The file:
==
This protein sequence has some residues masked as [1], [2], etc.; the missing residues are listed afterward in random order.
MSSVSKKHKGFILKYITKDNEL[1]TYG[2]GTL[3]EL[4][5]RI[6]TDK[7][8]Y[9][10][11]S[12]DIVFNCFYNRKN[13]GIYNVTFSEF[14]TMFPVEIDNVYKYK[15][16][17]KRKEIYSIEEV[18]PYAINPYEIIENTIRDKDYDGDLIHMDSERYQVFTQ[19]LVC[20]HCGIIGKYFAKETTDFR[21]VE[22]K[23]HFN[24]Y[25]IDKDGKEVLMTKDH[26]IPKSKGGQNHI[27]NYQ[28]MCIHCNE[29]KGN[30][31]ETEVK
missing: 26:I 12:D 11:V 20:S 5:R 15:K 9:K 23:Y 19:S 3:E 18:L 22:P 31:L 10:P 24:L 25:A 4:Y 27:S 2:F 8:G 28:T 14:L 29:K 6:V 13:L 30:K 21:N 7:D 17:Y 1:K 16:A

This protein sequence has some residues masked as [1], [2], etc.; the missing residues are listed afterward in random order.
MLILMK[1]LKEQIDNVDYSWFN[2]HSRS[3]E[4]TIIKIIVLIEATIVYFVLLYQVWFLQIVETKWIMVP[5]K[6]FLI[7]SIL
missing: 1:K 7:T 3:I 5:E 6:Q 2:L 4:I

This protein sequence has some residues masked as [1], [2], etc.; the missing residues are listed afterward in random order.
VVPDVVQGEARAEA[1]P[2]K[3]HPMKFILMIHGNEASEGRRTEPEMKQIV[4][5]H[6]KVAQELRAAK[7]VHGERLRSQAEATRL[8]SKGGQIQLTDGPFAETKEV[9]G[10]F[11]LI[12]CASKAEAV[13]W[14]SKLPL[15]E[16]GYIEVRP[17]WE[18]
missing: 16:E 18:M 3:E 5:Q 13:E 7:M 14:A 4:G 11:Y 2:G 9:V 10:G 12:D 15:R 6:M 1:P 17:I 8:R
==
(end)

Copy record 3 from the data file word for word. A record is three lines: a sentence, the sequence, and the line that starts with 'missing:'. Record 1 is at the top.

This protein sequence has some residues masked as [1], [2], etc.; the missing residues are listed afterward in random order.
VVPDVVQGEARAEA[1]P[2]K[3]HPMKFILMIHGNEASEGRRTEPEMKQIV[4][5]H[6]KVAQELRAAK[7]VHGERLRSQAEATRL[8]SKGGQIQLTDGPFAETKEV[9]G[10]F[11]LI[12]CASKAEAV[13]W[14]SKLPL[15]E[16]GYIEVRP[17]WE[18]
missing: 16:E 18:M 3:E 5:Q 13:E 7:M 14:A 4:G 11:Y 2:G 9:V 10:G 12:D 15:R 6:M 1:P 17:I 8:R